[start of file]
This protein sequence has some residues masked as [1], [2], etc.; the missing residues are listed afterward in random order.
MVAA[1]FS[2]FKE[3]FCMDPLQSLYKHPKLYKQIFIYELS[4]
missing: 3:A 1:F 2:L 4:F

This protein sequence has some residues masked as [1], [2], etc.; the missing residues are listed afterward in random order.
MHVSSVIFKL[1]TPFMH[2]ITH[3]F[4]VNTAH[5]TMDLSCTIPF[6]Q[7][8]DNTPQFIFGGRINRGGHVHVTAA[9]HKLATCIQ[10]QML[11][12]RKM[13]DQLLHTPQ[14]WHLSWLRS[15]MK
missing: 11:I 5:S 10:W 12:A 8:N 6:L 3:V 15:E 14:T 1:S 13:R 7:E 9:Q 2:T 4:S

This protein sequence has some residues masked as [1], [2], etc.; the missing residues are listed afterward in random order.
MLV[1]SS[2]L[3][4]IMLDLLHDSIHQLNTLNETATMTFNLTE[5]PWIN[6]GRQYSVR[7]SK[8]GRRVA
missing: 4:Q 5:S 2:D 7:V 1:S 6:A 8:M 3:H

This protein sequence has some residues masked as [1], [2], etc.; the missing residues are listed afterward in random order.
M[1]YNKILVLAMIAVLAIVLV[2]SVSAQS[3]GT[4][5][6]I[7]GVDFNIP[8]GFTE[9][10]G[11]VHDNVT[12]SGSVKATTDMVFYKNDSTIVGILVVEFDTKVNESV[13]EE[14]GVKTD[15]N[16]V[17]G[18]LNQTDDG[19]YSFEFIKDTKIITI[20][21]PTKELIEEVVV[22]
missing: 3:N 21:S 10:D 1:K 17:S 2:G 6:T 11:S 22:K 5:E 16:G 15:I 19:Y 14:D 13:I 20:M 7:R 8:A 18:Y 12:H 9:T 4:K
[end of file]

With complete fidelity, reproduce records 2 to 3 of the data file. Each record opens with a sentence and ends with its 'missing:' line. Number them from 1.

This protein sequence has some residues masked as [1], [2], etc.; the missing residues are listed afterward in random order.
MHVSSVIFKL[1]TPFMH[2]ITH[3]F[4]VNTAH[5]TMDLSCTIPF[6]Q[7][8]DNTPQFIFGGRINRGGHVHVTAA[9]HKLATCIQ[10]QML[11][12]RKM[13]DQLLHTPQ[14]WHLSWLRS[15]MK
missing: 11:I 5:S 10:W 12:A 8:N 6:L 3:V 15:E 14:T 1:S 13:R 7:E 9:Q 2:T 4:S

This protein sequence has some residues masked as [1], [2], etc.; the missing residues are listed afterward in random order.
MLV[1]SS[2]L[3][4]IMLDLLHDSIHQLNTLNETATMTFNLTE[5]PWIN[6]GRQYSVR[7]SK[8]GRRVA
missing: 4:Q 5:S 2:D 7:V 1:S 6:A 8:M 3:H